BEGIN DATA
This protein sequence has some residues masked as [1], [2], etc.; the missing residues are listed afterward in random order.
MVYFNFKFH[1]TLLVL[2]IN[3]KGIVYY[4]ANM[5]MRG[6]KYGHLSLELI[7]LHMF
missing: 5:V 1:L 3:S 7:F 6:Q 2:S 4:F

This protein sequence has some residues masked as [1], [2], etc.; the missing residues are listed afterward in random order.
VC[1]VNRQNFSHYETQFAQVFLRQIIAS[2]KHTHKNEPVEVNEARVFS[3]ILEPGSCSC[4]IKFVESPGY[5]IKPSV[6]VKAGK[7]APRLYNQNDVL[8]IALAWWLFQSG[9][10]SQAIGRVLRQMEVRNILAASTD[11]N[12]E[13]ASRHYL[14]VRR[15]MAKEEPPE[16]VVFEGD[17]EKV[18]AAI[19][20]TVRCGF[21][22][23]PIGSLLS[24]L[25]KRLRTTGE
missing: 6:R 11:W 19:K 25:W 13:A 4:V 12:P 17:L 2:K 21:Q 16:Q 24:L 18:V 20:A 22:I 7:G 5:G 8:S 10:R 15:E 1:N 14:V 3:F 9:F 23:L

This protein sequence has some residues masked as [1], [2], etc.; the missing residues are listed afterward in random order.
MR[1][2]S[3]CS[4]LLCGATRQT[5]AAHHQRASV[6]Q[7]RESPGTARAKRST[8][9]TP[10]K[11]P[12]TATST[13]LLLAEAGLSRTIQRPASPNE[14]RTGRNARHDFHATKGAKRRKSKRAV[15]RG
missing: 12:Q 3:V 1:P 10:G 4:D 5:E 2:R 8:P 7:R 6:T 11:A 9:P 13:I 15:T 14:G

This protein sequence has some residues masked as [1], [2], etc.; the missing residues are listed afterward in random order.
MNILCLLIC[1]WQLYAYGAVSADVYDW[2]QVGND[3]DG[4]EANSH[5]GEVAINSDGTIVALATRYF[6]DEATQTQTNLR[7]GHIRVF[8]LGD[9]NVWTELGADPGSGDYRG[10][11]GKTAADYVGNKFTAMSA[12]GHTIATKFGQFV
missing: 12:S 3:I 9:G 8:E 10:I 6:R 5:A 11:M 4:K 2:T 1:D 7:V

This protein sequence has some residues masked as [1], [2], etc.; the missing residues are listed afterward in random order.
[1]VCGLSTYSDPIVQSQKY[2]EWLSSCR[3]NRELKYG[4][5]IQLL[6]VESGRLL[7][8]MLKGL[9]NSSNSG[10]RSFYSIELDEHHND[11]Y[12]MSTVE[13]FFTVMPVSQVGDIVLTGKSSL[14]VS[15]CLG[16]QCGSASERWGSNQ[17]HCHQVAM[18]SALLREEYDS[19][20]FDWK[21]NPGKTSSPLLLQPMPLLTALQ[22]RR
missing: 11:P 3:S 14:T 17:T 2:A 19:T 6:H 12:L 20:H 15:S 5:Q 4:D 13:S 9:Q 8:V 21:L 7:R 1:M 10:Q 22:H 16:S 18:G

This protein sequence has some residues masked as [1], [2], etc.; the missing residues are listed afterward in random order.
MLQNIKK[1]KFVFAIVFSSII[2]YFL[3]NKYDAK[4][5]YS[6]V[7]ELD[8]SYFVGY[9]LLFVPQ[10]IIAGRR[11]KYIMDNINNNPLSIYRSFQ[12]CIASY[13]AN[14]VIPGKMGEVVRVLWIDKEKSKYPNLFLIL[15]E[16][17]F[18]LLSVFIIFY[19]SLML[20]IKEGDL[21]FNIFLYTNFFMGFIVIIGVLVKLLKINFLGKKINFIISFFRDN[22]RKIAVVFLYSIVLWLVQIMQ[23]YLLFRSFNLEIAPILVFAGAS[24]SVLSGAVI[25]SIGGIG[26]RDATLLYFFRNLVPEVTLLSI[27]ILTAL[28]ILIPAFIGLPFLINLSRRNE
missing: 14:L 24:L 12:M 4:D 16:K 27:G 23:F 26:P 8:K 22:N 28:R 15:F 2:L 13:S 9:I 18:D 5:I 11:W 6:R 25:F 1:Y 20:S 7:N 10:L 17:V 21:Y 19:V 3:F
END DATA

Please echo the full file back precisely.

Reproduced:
This protein sequence has some residues masked as [1], [2], etc.; the missing residues are listed afterward in random order.
MVYFNFKFH[1]TLLVL[2]IN[3]KGIVYY[4]ANM[5]MRG[6]KYGHLSLELI[7]LHMF
missing: 5:V 1:L 3:S 7:F 6:Q 2:S 4:F

This protein sequence has some residues masked as [1], [2], etc.; the missing residues are listed afterward in random order.
VC[1]VNRQNFSHYETQFAQVFLRQIIAS[2]KHTHKNEPVEVNEARVFS[3]ILEPGSCSC[4]IKFVESPGY[5]IKPSV[6]VKAGK[7]APRLYNQNDVL[8]IALAWWLFQSG[9][10]SQAIGRVLRQMEVRNILAASTD[11]N[12]E[13]ASRHYL[14]VRR[15]MAKEEPPE[16]VVFEGD[17]EKV[18]AAI[19][20]TVRCGF[21][22][23]PIGSLLS[24]L[25]KRLRTTGE
missing: 6:R 11:W 19:K 25:W 13:A 4:V 12:P 17:L 2:K 21:Q 16:Q 24:L 18:V 20:A 22:I 7:G 5:G 8:S 10:R 15:E 1:N 14:V 3:F 9:F 23:L

This protein sequence has some residues masked as [1], [2], etc.; the missing residues are listed afterward in random order.
MR[1][2]S[3]CS[4]LLCGATRQT[5]AAHHQRASV[6]Q[7]RESPGTARAKRST[8][9]TP[10]K[11]P[12]TATST[13]LLLAEAGLSRTIQRPASPNE[14]RTGRNARHDFHATKGAKRRKSKRAV[15]RG
missing: 12:Q 3:V 1:P 10:G 4:D 5:E 2:R 8:P 7:R 6:T 11:A 9:P 13:I 15:T 14:G

This protein sequence has some residues masked as [1], [2], etc.; the missing residues are listed afterward in random order.
MNILCLLIC[1]WQLYAYGAVSADVYDW[2]QVGND[3]DG[4]EANSH[5]GEVAINSDGTIVALATRYF[6]DEATQTQTNLR[7]GHIRVF[8]LGD[9]NVWTELGADPGSGDYRG[10][11]GKTAADYVGNKFTAMSA[12]GHTIATKFGQFV
missing: 12:S 3:I 9:G 8:E 10:I 6:R 5:A 11:M 4:K 2:T 1:D 7:V

This protein sequence has some residues masked as [1], [2], etc.; the missing residues are listed afterward in random order.
[1]VCGLSTYSDPIVQSQKY[2]EWLSSCR[3]NRELKYG[4][5]IQLL[6]VESGRLL[7][8]MLKGL[9]NSSNSG[10]RSFYSIELDEHHND[11]Y[12]MSTVE[13]FFTVMPVSQVGDIVLTGKSSL[14]VS[15]CLG[16]QCGSASERWGSNQ[17]HCHQVAM[18]SALLREEYDS[19][20]FDWK[21]NPGKTSSPLLLQPMPLLTALQ[22]RR
missing: 11:P 3:S 14:T 17:T 2:A 19:T 6:H 12:L 20:H 15:S 5:Q 4:D 13:S 9:Q 8:V 21:L 7:R 1:M 10:Q 22:H 16:S 18:G

This protein sequence has some residues masked as [1], [2], etc.; the missing residues are listed afterward in random order.
MLQNIKK[1]KFVFAIVFSSII[2]YFL[3]NKYDAK[4][5]YS[6]V[7]ELD[8]SYFVGY[9]LLFVPQ[10]IIAGRR[11]KYIMDNINNNPLSIYRSFQ[12]CIASY[13]AN[14]VIPGKMGEVVRVLWIDKEKSKYPNLFLIL[15]E[16][17]F[18]LLSVFIIFY[19]SLML[20]IKEGDL[21]FNIFLYTNFFMGFIVIIGVLVKLLKINFLGKKINFIISFFRDN[22]RKIAVVFLYSIVLWLVQIMQ[23]YLLFRSFNLEIAPILVFAGAS[24]SVLSGAVI[25]SIGGIG[26]RDATLLYFFRNLVPEVTLLSI[27]ILTAL[28]ILIPAFIGLPFLINLSRRNE
missing: 14:L 24:L 12:M 4:D 16:K 27:G 23:F 26:P 8:K 22:N 28:R 15:F 2:L 13:S 9:I 18:D 5:I 11:W 6:R 25:F 1:Y 20:S 7:N 10:L 17:V 21:Y 19:V 3:F